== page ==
David Hencke reports on new analysis from the House of Lords that reveals an extensive power grab by the Prime Minister and his Government

Share this article

Ministers are using Brexit to give themselves sweeping powers to bypass the need for future parliamentary legislation to create new criminal offences and limit the powers of the courts, a new report by peers has revealed.

An analysis of current Brexit legislation passing through Parliament by the House of Lords Constitution Committee reveals it is peppered with Henry VIII clauses – handing ministers significant latitude to change the law without having to spend time passing fresh legislation.

Since Boris Johnson achieved his 80-seat majority in the Commons in the December General Election, the Government has been pushing through these new powers without seeking any compromises.

The report warned: “The creation of criminal offences and the establishment and empowerment of public bodies by delegated powers is in general constitutionally unacceptable. Nor should delegated powers be used to change in any significant way the category of a criminal offence or to increase the level of punishment applicable to any criminal offence beyond a maximum penalty, which should always be stated on the face of any bill.”

Peers are most angered by Henry VIII clauses which overturn some 50 years of European Union case law that have long been part of the English and Scottish law system.

The report said: “The granting of broad ministerial powers in the European Union (Withdrawal Agreement) Act 2020 to determine which courts may depart from CJEU (Court of Justice of the European Union) case law and to give interpretive direction in relation to the meaning of retained EU law was – and remains – inappropriate.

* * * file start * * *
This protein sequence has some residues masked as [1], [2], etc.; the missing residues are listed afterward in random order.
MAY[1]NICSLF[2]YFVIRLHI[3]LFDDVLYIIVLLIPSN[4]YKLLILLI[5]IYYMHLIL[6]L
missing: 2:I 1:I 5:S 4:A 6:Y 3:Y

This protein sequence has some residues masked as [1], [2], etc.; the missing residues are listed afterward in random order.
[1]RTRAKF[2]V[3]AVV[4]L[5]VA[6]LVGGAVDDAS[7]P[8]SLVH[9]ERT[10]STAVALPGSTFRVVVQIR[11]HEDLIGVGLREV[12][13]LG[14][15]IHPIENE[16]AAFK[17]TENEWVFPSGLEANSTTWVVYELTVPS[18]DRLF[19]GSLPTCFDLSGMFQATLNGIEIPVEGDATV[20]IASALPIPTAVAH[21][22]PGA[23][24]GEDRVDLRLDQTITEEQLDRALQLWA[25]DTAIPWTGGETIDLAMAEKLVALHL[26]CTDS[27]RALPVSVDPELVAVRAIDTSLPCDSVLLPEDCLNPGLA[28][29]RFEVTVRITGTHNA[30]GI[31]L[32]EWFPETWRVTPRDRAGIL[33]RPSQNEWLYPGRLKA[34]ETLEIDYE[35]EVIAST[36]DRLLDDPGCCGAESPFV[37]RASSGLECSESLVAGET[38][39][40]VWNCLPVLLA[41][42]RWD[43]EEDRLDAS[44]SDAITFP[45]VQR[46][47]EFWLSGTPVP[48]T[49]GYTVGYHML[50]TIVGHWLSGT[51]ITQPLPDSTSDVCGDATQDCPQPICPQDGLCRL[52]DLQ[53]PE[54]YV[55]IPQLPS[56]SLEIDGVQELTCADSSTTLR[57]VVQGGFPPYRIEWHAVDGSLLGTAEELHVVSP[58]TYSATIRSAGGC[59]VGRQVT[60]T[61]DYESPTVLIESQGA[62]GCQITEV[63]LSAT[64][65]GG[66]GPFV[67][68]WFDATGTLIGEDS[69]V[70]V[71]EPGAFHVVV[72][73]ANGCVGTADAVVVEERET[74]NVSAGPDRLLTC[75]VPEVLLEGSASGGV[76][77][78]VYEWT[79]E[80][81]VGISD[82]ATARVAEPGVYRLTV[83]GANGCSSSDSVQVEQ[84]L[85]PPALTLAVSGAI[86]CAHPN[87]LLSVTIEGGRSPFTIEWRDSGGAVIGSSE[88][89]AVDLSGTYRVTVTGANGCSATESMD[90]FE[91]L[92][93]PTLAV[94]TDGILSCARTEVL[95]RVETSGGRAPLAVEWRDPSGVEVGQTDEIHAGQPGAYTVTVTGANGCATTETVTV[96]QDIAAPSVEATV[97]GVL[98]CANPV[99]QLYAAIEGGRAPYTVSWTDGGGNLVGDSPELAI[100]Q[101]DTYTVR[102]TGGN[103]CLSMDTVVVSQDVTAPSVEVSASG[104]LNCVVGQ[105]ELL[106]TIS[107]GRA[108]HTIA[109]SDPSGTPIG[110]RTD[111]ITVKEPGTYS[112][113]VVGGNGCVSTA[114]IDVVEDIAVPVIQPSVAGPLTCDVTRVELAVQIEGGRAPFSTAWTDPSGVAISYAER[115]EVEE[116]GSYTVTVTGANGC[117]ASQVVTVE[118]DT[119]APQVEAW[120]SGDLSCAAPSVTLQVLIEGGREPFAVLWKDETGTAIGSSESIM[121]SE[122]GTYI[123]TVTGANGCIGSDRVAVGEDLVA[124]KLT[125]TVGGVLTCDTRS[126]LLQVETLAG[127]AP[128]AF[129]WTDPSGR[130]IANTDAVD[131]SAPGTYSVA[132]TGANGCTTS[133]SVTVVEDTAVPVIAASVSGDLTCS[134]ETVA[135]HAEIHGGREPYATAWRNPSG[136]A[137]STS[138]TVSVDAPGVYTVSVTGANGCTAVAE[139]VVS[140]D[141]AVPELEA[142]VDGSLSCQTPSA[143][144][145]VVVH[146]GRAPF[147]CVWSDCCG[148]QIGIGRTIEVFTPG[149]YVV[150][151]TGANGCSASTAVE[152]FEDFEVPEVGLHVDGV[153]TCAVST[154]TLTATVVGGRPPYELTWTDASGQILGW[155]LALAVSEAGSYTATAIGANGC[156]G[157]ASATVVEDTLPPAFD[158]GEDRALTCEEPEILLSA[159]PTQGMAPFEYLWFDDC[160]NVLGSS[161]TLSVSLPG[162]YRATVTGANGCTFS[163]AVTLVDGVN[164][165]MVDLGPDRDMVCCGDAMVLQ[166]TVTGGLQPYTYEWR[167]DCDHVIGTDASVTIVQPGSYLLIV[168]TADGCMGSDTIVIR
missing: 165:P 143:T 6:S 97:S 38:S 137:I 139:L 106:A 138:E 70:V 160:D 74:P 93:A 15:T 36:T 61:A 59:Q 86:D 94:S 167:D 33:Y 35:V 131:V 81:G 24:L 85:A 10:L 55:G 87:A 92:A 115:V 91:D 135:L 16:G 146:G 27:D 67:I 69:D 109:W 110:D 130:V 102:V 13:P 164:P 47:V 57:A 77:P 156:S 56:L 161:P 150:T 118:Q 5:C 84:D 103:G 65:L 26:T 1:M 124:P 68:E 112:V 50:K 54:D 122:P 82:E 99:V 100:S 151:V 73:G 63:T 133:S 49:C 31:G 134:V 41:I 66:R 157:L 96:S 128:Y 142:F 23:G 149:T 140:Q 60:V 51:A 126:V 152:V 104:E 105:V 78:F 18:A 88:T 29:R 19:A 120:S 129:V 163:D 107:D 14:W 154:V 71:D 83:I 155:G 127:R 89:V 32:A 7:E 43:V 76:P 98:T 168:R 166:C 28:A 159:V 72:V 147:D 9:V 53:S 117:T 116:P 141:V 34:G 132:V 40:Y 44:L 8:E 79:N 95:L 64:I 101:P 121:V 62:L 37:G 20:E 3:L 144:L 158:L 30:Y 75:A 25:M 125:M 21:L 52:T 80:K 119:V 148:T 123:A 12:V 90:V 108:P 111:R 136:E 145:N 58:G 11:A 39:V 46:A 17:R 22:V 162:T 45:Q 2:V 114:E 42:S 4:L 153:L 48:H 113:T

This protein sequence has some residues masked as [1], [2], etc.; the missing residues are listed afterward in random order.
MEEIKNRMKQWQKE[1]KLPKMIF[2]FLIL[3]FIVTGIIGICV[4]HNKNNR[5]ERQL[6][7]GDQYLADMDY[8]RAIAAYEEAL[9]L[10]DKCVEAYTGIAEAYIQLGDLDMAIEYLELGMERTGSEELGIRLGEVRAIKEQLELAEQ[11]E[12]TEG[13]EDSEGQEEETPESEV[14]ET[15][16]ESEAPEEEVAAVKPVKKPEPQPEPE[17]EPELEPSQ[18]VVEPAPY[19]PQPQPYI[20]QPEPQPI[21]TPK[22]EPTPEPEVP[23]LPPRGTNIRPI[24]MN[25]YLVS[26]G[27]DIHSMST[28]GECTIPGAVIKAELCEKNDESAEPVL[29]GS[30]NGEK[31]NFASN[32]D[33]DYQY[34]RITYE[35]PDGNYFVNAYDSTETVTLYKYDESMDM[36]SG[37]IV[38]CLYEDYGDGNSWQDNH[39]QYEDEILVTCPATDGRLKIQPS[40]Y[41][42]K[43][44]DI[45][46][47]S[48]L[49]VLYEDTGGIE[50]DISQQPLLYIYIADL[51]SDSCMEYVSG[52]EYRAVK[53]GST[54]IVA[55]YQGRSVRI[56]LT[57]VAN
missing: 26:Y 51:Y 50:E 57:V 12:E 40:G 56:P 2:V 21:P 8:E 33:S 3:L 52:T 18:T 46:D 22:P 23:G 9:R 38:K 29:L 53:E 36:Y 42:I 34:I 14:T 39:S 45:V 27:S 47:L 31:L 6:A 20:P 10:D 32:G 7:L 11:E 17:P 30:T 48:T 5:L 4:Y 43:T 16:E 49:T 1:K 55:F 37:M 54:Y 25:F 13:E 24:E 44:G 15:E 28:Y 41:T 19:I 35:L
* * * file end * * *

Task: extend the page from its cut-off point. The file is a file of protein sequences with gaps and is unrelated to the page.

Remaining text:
“Each of these powers should remain the preserve of primary legislation. There is a significant risk that the use of this ministerial power could undermine legal certainty and exacerbate the existing difficulties for the courts when dealing with retained EU law.”

The report reveals that peers tried to obtain a compromise over the wording but this was blocked by the Government, which is refusing to provide details of how the new ministerial powers will work.

The report also analyses a raft of legislation, including new bills and acts covering agriculture, money laundering, immigration, trade, road haulier licences, taxation and reciprocal health agreements.

The first agriculture bill – highly controversial because of the possibility of chlorinated chicken coming to the UK under a US-UK trade deal – gave ministers wide-ranging powers including covering the marketing and labelling of food sold in supermarkets and the right to imprison and impose unlimited fines on people who broke the laws.

The revised bill – now going through the Commons – removed the power for ministers to create new imprisonable offences but kept unlimited fines – and includes more than 40 Henry VIII powers, including one going beyond current EU rules to classify new products as agricultural.

Peers described the new law to give hauliers driving permits as “more of a mission statement” and “skeletal” because there was no explanation of exactly how the new powers for ministers would work making it impossible to scrutinise. The Government has since accepted amendments giving sunset clauses to these powers.